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διάδημα). The white fillet round the brow which was the emblem of sovereignty from the time of Alexander the Great. Caesar refused it when offered him by Antonius, and it was not,

Diadema on Heads of Seleucus II., King of Syria (left-hand figure), and of Ptolemaeus II., King of Egypt (right-hand figure). (Coins in British Museum.)

in consequence, worn by the Roman emperors, except in a few cases. But when the seat of government was removed to Byzantium, Constantine adopted the Greek emblem of royalty (Aurel. Vict. 41).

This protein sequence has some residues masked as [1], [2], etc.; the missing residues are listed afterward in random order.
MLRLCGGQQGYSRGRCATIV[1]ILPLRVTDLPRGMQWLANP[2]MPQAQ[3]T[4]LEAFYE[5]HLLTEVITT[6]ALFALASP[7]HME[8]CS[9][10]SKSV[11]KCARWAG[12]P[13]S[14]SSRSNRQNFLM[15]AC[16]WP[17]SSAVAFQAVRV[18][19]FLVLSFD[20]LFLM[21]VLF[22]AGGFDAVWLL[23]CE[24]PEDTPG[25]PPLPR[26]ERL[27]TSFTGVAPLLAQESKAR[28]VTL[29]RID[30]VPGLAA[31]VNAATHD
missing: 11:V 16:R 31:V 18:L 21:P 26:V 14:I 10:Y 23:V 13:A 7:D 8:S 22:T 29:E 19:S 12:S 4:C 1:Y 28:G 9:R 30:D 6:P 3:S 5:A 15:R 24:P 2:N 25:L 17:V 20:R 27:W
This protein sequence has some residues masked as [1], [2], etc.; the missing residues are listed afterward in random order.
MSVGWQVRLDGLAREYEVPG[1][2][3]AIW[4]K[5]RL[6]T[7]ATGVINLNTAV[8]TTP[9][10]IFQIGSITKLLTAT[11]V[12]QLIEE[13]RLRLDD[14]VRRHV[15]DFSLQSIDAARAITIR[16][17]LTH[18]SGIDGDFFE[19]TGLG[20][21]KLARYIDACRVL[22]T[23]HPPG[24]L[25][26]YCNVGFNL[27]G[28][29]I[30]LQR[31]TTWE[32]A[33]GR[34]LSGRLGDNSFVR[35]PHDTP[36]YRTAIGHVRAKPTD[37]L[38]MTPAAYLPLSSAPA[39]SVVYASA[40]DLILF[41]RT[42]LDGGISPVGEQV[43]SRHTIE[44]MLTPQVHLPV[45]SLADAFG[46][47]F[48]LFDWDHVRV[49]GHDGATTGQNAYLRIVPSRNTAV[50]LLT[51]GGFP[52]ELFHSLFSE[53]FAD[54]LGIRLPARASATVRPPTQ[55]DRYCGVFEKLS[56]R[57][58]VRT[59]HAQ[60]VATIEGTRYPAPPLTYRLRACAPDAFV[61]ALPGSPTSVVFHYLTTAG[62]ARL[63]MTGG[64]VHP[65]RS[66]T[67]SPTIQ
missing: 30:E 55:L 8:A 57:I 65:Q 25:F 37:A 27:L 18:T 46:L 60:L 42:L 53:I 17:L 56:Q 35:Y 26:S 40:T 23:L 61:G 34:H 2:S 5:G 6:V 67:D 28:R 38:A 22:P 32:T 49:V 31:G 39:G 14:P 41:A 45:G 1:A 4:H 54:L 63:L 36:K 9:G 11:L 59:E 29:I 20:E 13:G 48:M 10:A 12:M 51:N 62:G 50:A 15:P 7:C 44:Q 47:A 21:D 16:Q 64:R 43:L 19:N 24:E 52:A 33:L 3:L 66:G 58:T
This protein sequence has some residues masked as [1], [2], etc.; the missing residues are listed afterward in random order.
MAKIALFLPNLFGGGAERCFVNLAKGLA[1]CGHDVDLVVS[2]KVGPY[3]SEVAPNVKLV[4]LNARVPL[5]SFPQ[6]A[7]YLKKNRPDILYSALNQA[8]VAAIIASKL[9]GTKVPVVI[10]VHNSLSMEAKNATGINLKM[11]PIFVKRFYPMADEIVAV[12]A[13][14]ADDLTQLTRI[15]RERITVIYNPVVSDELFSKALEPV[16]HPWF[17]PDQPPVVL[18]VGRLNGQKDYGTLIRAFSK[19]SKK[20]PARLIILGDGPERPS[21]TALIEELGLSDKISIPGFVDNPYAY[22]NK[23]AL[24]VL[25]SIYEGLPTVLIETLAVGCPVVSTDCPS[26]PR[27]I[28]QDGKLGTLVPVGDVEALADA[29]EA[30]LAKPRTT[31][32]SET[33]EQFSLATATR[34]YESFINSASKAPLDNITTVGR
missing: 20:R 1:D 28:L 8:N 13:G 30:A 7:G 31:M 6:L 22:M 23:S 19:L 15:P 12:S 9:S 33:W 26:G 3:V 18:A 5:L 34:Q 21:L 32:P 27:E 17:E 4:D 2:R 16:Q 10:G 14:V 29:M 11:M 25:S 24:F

Before the diadem was worn by the Roman emperors as a symbol of sovereignty, it was used as a head-dress by Roman women ( Orig. xix. 31).

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